National Eye Institute (NEI),
National Institutes of Health (NIH)
- Program Director, Strabismus, Amblyopia, and Visual Processing
- Visual Processing
- Visual System Circuitry
Dr. Steinmetz directs the Strabismus, Amblyopia, and Visual Processing portfolio, which supports research aimed at understanding how the brain receives and processes sensory input from the eye. A major part of the program funds projects that explore how the neural circuits that support vision develop. This and other basic research funded by the program is informing new therapies aimed at preventing and treating disorders such as myopia, optic neuropathies such as glaucoma, and prosopagnosia, a condition that inhibits the ability to recognize faces. Other research projects work to translate the basic science of brain plasticity into effective treatments for strabismus, amblyopia, and other disorders involving central visual processing. The portfolio also looks at emerging technologies such as optogenetics to explore the functions of retinal and central neural circuits.
In 1985, Dr. Steinmetz joined the neuroscience department at the Johns Hopkins School of Medicine. He helped establish the Johns Hopkins Zanvyl Krieger Mind/Brain Institute in 1994 and served as a senior scientist there. In 2003, Dr. Steinmetz came to the NIH as a scientific review administrator, and later a referral officer, in the Center for Scientific Review. He joined the NEI Division of Extramural Research in 2007.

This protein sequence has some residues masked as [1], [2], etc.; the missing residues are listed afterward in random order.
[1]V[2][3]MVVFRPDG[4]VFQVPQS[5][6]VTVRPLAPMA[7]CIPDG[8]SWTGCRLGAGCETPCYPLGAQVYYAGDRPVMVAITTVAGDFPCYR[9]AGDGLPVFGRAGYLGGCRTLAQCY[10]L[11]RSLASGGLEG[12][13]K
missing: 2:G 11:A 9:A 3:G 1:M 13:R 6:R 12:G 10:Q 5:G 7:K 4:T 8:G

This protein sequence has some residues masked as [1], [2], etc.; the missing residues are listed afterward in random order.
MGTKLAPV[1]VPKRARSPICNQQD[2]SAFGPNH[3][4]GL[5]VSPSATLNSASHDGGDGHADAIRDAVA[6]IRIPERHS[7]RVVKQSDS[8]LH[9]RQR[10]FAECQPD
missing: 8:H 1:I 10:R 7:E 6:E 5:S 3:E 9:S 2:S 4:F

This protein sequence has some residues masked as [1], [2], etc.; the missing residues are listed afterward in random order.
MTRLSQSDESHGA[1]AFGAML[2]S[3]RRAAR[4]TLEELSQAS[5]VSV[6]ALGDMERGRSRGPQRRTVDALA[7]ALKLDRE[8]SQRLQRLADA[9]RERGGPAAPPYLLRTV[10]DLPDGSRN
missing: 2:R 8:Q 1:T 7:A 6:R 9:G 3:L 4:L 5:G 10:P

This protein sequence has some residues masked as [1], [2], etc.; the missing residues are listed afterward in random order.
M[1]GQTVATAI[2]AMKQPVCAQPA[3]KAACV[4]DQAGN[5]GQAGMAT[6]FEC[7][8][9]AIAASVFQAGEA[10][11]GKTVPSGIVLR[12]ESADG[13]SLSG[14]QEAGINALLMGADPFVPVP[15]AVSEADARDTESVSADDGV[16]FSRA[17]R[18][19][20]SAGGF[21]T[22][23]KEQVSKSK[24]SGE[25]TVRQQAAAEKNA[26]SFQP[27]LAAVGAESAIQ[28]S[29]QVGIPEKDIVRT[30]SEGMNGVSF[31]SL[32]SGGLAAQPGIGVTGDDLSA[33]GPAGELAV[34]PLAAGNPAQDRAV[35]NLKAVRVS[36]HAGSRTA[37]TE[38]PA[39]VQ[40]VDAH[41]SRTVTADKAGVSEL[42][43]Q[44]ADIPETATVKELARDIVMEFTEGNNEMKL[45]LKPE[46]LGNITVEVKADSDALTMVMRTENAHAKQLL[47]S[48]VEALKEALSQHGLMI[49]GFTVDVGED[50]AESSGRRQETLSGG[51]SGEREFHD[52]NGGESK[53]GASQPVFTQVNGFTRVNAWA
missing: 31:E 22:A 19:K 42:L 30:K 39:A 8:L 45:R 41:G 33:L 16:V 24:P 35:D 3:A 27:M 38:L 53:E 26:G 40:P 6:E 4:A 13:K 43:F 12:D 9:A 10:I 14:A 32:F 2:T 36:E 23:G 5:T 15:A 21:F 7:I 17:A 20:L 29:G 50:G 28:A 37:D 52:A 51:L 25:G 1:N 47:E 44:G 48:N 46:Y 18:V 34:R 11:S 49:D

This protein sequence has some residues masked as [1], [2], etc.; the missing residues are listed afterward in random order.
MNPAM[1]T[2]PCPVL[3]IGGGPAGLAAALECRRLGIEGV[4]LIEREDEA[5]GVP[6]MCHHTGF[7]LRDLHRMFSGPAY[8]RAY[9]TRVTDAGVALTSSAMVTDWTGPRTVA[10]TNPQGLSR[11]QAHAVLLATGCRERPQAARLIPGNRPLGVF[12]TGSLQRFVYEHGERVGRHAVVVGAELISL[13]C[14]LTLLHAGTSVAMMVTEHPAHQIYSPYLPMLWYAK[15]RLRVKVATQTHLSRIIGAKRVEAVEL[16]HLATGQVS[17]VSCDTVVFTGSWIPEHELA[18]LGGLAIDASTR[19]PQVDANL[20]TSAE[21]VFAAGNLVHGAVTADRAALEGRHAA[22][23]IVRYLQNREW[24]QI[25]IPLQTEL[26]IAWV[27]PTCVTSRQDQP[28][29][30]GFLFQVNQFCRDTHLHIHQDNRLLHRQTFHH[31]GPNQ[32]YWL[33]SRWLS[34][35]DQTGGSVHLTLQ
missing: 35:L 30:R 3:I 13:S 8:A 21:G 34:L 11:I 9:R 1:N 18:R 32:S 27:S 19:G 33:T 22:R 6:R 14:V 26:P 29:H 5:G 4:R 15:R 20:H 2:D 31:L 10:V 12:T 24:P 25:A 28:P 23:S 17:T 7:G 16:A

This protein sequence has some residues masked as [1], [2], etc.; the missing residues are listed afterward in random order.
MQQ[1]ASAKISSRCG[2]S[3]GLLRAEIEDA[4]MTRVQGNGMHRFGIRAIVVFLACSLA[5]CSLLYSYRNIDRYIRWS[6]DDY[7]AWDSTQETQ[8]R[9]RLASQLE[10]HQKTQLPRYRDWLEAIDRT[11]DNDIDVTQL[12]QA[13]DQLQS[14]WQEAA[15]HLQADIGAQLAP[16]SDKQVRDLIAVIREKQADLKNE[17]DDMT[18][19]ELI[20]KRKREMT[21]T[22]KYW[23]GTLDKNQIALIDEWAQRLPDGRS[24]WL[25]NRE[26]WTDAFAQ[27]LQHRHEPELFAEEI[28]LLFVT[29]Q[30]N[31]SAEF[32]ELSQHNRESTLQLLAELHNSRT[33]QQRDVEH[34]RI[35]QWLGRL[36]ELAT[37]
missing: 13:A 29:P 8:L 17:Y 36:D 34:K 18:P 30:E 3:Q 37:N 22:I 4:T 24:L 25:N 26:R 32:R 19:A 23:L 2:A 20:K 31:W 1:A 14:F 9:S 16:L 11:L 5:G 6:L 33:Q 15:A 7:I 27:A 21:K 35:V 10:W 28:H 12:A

Dr. Steinmetz serves on numerous trans-NIH and government-wide committees including the NIH Director's Pioneer Award and New Innovator Award, five NIH Blueprint committees and work groups, the NIH and National Science Foundation Collaborative Research in Computational Neuroscience, and three Department of Defense vision research and medical committees and centers.
The National Eye Institute (NEI), part of the National Institutes of Health, leads the federal government's research on the visual system and eye diseases. NEI supports basic and clinical science programs that result in the development of sight-saving treatments.
National Eye Institute